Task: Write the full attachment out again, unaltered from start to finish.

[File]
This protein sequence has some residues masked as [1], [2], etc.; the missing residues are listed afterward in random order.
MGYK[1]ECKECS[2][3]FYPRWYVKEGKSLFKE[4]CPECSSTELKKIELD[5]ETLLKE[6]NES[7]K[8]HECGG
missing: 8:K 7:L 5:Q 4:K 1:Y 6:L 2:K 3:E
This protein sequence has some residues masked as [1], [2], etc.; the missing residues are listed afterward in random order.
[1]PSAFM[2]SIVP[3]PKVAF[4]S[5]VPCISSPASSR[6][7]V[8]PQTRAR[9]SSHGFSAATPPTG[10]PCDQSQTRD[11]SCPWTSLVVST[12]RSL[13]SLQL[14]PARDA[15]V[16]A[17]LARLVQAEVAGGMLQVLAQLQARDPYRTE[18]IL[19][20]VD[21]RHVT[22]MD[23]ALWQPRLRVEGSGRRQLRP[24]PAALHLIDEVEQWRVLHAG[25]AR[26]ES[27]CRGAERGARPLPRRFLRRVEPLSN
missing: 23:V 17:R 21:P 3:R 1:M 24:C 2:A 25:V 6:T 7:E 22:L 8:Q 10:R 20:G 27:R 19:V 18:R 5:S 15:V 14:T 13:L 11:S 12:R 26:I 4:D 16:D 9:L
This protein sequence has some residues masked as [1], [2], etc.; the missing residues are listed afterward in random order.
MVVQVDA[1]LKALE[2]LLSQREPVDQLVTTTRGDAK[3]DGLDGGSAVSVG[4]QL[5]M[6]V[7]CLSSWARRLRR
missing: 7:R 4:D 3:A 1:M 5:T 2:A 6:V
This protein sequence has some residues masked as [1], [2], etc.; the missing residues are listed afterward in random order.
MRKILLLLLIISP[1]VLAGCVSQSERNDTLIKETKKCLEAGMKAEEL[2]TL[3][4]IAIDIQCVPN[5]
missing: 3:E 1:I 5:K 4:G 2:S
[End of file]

This protein sequence has some residues masked as [1], [2], etc.; the missing residues are listed afterward in random order.
MGYK[1]ECKECS[2][3]FYPRWYVKEGKSLFKE[4]CPECSSTELKKIELD[5]ETLLKE[6]NES[7]K[8]HECGG
missing: 8:K 7:L 5:Q 4:K 1:Y 6:L 2:K 3:E
This protein sequence has some residues masked as [1], [2], etc.; the missing residues are listed afterward in random order.
[1]PSAFM[2]SIVP[3]PKVAF[4]S[5]VPCISSPASSR[6][7]V[8]PQTRAR[9]SSHGFSAATPPTG[10]PCDQSQTRD[11]SCPWTSLVVST[12]RSL[13]SLQL[14]PARDA[15]V[16]A[17]LARLVQAEVAGGMLQVLAQLQARDPYRTE[18]IL[19][20]VD[21]RHVT[22]MD[23]ALWQPRLRVEGSGRRQLRP[24]PAALHLIDEVEQWRVLHAG[25]AR[26]ES[27]CRGAERGARPLPRRFLRRVEPLSN
missing: 23:V 17:R 21:P 3:R 1:M 24:C 2:A 25:V 6:T 7:E 22:L 8:Q 10:R 20:G 27:R 19:V 18:R 5:S 15:V 14:T 13:L 11:S 12:R 26:I 4:D 16:D 9:L
This protein sequence has some residues masked as [1], [2], etc.; the missing residues are listed afterward in random order.
MVVQVDA[1]LKALE[2]LLSQREPVDQLVTTTRGDAK[3]DGLDGGSAVSVG[4]QL[5]M[6]V[7]CLSSWARRLRR
missing: 7:R 4:D 3:A 1:M 5:T 2:A 6:V
This protein sequence has some residues masked as [1], [2], etc.; the missing residues are listed afterward in random order.
MRKILLLLLIISP[1]VLAGCVSQSERNDTLIKETKKCLEAGMKAEEL[2]TL[3][4]IAIDIQCVPN[5]
missing: 3:E 1:I 5:K 4:G 2:S